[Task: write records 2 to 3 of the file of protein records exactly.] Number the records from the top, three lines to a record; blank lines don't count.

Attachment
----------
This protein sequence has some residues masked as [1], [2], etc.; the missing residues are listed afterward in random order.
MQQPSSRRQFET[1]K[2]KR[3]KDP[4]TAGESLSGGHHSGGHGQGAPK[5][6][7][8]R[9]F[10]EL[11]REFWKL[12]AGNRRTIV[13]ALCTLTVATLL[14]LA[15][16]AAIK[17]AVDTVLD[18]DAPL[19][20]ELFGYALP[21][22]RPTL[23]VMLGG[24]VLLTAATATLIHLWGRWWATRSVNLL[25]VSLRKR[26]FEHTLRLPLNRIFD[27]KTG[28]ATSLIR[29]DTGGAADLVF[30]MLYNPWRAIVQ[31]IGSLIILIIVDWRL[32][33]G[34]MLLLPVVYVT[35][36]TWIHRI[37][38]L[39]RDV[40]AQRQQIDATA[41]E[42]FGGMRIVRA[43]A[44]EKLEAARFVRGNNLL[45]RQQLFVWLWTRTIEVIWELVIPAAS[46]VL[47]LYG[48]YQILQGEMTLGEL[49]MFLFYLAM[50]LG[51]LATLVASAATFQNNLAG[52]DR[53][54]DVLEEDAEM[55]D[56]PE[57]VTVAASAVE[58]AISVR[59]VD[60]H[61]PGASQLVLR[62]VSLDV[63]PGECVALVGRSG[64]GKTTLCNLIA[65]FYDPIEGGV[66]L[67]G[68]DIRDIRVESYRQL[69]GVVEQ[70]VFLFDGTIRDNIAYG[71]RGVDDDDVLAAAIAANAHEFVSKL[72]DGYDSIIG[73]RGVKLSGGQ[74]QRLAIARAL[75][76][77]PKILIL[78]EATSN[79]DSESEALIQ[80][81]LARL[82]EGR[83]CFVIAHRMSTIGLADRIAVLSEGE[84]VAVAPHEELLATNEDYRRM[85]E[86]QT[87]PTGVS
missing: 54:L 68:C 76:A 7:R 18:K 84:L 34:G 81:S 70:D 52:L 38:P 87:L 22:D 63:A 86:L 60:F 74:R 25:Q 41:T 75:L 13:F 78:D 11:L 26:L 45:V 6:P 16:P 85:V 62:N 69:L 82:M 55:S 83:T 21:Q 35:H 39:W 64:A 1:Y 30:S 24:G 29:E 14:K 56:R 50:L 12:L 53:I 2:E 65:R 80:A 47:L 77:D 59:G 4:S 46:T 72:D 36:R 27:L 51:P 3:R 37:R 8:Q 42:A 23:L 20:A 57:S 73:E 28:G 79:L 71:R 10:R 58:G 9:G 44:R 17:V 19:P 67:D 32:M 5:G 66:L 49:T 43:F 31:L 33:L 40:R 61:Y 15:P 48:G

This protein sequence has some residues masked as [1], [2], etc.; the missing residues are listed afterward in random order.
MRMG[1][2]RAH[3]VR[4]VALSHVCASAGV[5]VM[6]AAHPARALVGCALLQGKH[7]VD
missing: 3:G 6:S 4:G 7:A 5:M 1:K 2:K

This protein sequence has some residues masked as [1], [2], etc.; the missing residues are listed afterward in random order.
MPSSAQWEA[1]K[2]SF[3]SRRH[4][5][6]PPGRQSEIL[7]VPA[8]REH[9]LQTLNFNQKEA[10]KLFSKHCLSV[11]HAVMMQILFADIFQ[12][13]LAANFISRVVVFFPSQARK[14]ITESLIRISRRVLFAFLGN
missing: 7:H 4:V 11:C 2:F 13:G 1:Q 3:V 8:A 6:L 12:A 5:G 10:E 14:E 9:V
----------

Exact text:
This protein sequence has some residues masked as [1], [2], etc.; the missing residues are listed afterward in random order.
MRMG[1][2]RAH[3]VR[4]VALSHVCASAGV[5]VM[6]AAHPARALVGCALLQGKH[7]VD
missing: 3:G 6:S 4:G 7:A 5:M 1:K 2:K

This protein sequence has some residues masked as [1], [2], etc.; the missing residues are listed afterward in random order.
MPSSAQWEA[1]K[2]SF[3]SRRH[4][5][6]PPGRQSEIL[7]VPA[8]REH[9]LQTLNFNQKEA[10]KLFSKHCLSV[11]HAVMMQILFADIFQ[12][13]LAANFISRVVVFFPSQARK[14]ITESLIRISRRVLFAFLGN
missing: 7:H 4:V 11:C 2:F 13:G 1:Q 3:V 8:A 6:L 12:A 5:G 10:E 14:E 9:V